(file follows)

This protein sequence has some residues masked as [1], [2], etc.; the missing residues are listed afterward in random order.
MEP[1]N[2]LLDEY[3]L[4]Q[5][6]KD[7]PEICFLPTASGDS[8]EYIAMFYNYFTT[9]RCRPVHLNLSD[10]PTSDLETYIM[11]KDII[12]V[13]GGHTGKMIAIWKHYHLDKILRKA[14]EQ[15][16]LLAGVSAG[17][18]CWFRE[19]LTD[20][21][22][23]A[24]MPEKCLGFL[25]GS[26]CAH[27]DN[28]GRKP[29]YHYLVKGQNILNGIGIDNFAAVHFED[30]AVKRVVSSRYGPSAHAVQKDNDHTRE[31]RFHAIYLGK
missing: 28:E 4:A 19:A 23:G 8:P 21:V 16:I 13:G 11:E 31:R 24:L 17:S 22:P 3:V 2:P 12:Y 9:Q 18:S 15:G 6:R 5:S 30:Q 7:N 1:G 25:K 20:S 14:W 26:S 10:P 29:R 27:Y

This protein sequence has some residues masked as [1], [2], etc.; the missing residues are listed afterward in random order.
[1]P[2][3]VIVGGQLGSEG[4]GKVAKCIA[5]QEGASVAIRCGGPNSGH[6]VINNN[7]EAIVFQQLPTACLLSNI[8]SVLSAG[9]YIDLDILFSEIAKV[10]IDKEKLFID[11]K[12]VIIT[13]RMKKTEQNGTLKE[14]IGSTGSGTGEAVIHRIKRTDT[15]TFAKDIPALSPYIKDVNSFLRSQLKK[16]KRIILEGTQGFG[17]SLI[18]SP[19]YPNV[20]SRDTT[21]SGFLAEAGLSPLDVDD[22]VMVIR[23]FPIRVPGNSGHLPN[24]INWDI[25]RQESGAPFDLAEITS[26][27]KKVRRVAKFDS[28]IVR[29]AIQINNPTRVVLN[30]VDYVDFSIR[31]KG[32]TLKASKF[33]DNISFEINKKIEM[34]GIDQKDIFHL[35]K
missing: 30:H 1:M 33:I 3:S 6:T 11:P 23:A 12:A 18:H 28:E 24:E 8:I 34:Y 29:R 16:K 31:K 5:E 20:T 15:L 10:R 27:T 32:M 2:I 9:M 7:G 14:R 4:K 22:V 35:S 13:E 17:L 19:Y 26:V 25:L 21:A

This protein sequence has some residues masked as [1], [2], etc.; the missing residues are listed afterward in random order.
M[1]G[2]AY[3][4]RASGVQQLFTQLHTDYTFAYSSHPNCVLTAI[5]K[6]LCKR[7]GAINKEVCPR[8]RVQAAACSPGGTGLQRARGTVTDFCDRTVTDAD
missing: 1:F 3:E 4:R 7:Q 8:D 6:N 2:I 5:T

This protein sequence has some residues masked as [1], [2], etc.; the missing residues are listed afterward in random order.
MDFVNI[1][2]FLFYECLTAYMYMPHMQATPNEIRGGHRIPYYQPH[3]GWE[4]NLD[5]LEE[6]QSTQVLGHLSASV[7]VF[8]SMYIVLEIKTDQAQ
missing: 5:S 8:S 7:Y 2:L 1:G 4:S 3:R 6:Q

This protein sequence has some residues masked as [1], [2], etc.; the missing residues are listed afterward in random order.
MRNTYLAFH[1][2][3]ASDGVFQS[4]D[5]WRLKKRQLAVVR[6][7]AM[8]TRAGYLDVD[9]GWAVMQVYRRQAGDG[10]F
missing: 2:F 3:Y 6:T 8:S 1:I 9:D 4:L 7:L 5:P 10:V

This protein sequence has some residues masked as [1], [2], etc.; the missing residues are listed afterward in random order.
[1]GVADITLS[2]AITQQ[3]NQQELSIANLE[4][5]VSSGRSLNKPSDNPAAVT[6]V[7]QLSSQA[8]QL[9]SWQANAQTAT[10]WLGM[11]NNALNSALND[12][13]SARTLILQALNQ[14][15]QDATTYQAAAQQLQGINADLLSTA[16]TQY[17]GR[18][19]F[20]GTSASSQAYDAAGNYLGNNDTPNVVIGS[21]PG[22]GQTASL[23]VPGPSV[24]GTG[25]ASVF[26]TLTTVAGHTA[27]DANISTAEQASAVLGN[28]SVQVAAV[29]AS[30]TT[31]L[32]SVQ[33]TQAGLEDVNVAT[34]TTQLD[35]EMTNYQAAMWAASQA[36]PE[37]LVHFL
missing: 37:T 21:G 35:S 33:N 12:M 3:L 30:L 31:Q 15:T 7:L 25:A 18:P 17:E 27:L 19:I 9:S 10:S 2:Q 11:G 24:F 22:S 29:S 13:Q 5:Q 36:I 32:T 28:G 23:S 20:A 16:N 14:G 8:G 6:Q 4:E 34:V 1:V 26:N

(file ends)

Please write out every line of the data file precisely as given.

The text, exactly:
This protein sequence has some residues masked as [1], [2], etc.; the missing residues are listed afterward in random order.
MEP[1]N[2]LLDEY[3]L[4]Q[5][6]KD[7]PEICFLPTASGDS[8]EYIAMFYNYFTT[9]RCRPVHLNLSD[10]PTSDLETYIM[11]KDII[12]V[13]GGHTGKMIAIWKHYHLDKILRKA[14]EQ[15][16]LLAGVSAG[17][18]CWFRE[19]LTD[20][21][22][23]A[24]MPEKCLGFL[25]GS[26]CAH[27]DN[28]GRKP[29]YHYLVKGQNILNGIGIDNFAAVHFED[30]AVKRVVSSRYGPSAHAVQKDNDHTRE[31]RFHAIYLGK
missing: 28:E 4:A 19:A 23:G 8:P 21:V 16:I 13:G 11:E 31:R 24:L 17:S 22:P 3:V 2:P 12:Y 9:Q 18:S 15:G 6:R 5:S 30:Q 7:N 1:G 25:K 20:S 14:W 26:S 10:P 29:R 27:Y

This protein sequence has some residues masked as [1], [2], etc.; the missing residues are listed afterward in random order.
[1]P[2][3]VIVGGQLGSEG[4]GKVAKCIA[5]QEGASVAIRCGGPNSGH[6]VINNN[7]EAIVFQQLPTACLLSNI[8]SVLSAG[9]YIDLDILFSEIAKV[10]IDKEKLFID[11]K[12]VIIT[13]RMKKTEQNGTLKE[14]IGSTGSGTGEAVIHRIKRTDT[15]TFAKDIPALSPYIKDVNSFLRSQLKK[16]KRIILEGTQGFG[17]SLI[18]SP[19]YPNV[20]SRDTT[21]SGFLAEAGLSPLDVDD[22]VMVIR[23]FPIRVPGNSGHLPN[24]INWDI[25]RQESGAPFDLAEITS[26][27]KKVRRVAKFDS[28]IVR[29]AIQINNPTRVVLN[30]VDYVDFSIR[31]KG[32]TLKASKF[33]DNISFEINKKIEM[34]GIDQKDIFHL[35]K
missing: 30:H 1:M 33:I 3:S 6:T 11:P 23:A 12:A 18:H 28:E 24:E 8:I 34:Y 29:R 16:K 31:K 5:E 20:T 15:L 10:R 27:T 32:M 2:I 9:M 7:G 14:R 4:K 22:V 35:S 13:E 17:L 19:Y 26:V 25:L 21:A

This protein sequence has some residues masked as [1], [2], etc.; the missing residues are listed afterward in random order.
M[1]G[2]AY[3][4]RASGVQQLFTQLHTDYTFAYSSHPNCVLTAI[5]K[6]LCKR[7]GAINKEVCPR[8]RVQAAACSPGGTGLQRARGTVTDFCDRTVTDAD
missing: 1:F 3:E 4:R 7:Q 8:D 6:N 2:I 5:T

This protein sequence has some residues masked as [1], [2], etc.; the missing residues are listed afterward in random order.
MDFVNI[1][2]FLFYECLTAYMYMPHMQATPNEIRGGHRIPYYQPH[3]GWE[4]NLD[5]LEE[6]QSTQVLGHLSASV[7]VF[8]SMYIVLEIKTDQAQ
missing: 5:S 8:S 7:Y 2:L 1:G 4:S 3:R 6:Q

This protein sequence has some residues masked as [1], [2], etc.; the missing residues are listed afterward in random order.
MRNTYLAFH[1][2][3]ASDGVFQS[4]D[5]WRLKKRQLAVVR[6][7]AM[8]TRAGYLDVD[9]GWAVMQVYRRQAGDG[10]F
missing: 2:F 3:Y 6:T 8:S 1:I 9:D 4:L 7:L 5:P 10:V

This protein sequence has some residues masked as [1], [2], etc.; the missing residues are listed afterward in random order.
[1]GVADITLS[2]AITQQ[3]NQQELSIANLE[4][5]VSSGRSLNKPSDNPAAVT[6]V[7]QLSSQA[8]QL[9]SWQANAQTAT[10]WLGM[11]NNALNSALND[12][13]SARTLILQALNQ[14][15]QDATTYQAAAQQLQGINADLLSTA[16]TQY[17]GR[18][19]F[20]GTSASSQAYDAAGNYLGNNDTPNVVIGS[21]PG[22]GQTASL[23]VPGPSV[24]GTG[25]ASVF[26]TLTTVAGHTA[27]DANISTAEQASAVLGN[28]SVQVAAV[29]AS[30]TT[31]L[32]SVQ[33]TQAGLEDVNVAT[34]TTQLD[35]EMTNYQAAMWAASQA[36]PE[37]LVHFL
missing: 37:T 21:G 35:S 33:N 12:M 3:L 30:L 31:Q 15:T 7:L 25:A 18:P 17:E 27:L 19:I 9:S 10:S 2:Q 11:G 24:F 22:S 29:S 13:Q 5:Q 36:I 32:T 28:G 23:S 20:A 16:N 14:G 8:G 6:Q 4:E 34:V 1:V 26:N